Are digital vehicle ID plates the future of traffic access management?

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A new piece of German technology can be used to clearly identify vehicles and pave the way for new opportunities in digital traffic management. The new RFID-based system uses contactless and automated technology to identify cars in still and moving traffic. This consists of a vehicle licence plate (Id-e-Plate) and windscreen sticker (Id-e-Stix). Both contain a passive chip with a saved and encrypted identification number.

The United Nations has classified Tokyo, Delhi and Shanghai as the most heavily populated cities in the world. Economic growth in Asian regions is attracting lots of people from provinces to metropolitan centres. This is happening too quickly for the infrastructure to deal with. Overcrowded streets are causing congestion, air pollution and accidents. Smart management and vehicle recognition systems must get this chaos under control in the future. After all, not all vehicles can fit onto the streets at the same time.

With the new system, authorised readers receive the encrypted identification number and compare it against the vehicle register. As the number receives a different encoding and encryption every time it is read, tracking is not possible. The database can only be accessed by the authorities. All vehicles in the metropolis of Manila and the rest of the Philippines are already fitted with the Id-e-Stix; cars carry it on their windshield, while mopeds display it on their headlamp (Headlamp-tag).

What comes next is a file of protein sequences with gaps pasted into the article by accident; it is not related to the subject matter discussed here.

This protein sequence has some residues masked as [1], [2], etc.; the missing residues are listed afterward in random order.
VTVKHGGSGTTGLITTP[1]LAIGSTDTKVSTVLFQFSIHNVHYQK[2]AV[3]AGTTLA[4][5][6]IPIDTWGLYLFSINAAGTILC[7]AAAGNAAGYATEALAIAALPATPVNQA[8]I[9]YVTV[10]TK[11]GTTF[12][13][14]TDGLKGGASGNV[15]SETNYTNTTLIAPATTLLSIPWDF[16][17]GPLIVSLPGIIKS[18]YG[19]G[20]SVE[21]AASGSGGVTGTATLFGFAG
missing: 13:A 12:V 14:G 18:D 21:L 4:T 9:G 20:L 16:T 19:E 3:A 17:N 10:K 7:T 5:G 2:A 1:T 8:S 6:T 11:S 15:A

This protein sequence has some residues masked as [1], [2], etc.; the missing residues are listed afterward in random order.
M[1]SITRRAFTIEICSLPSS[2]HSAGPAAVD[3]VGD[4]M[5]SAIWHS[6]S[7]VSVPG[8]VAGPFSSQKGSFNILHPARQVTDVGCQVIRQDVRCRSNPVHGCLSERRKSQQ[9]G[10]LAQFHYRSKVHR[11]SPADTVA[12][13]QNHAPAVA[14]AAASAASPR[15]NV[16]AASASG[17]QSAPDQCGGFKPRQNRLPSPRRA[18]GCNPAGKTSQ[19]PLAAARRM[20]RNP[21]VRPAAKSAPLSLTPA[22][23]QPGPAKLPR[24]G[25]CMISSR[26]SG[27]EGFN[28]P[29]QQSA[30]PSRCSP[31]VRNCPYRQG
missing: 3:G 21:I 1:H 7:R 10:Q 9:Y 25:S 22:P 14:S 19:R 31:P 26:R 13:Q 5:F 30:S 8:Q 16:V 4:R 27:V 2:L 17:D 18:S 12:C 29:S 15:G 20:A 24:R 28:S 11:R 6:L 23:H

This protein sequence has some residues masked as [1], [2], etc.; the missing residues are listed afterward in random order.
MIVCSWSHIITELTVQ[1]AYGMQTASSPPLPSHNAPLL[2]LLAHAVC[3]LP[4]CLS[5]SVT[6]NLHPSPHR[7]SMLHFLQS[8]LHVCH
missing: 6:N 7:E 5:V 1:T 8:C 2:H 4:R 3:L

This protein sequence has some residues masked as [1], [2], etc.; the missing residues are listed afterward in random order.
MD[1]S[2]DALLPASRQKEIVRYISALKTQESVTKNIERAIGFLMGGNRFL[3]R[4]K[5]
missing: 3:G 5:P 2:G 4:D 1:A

The Chinese state authorities use licence plates to establish which cars are allowed to drive at certain times. This is determined by the last digit, which is either odd or even. “This method is pragmatic but hard to monitor”, explains Dietmar Mönning, Managing Director of Tönnjes E.A.S.T. The Id-e-Plate system would be a sensible alternative. The merely optical features used to restrict access in China can be bypassed by manipulating number plates. “Fraudsters might attach stolen licence plates to their car to match the required digit”. Wealthy people buy several cars to get past the regulation.

1,200 new vehicles are introduced every day in Delhi, India. And this has an impact on the air: According to a medical investigation carried out by Delhi’s traffic police last year, one in seven people suffer from respiratory diseases. “It is questionable whether the metropolitan region even has an intact vehicle owner register”, states Mönning. This forms the basis for potential traffic management and access control systems to reduce the region’s carbon footprint. Tönnjes E.A.S.T. has supported Nairobi’s authorities with the creation of a central register and delivered Id-e-Stix for all vehicles in Kenya.

Cities only make up 2% of the world’s surface but, according to the Frauenhofer Institute, they account for 80% of global CO2 production. Over half of the world’s population now live in metropolitan centres and have to travel around in the most congested of conditions. “Several megacities are faced with the prospect of a transport system collapse if they fail to act soon”, says Mönning. Vehicle registers, access controls and management systems could be the answer.

Given the high amount of people and vehicles, however, an efficient method is required with modules to adapt to local requirements. “Our IDePLATE system can be used in many ways to clearly identify vehicles and take the burden off states and public authorities; unlike optical recognition methods, the Id–Plate hardly requires any staff. The system also protects against manipulation, theft and misuse, as its optical and electronic security features like watermarks, holograms and digital signatures make forgery impossible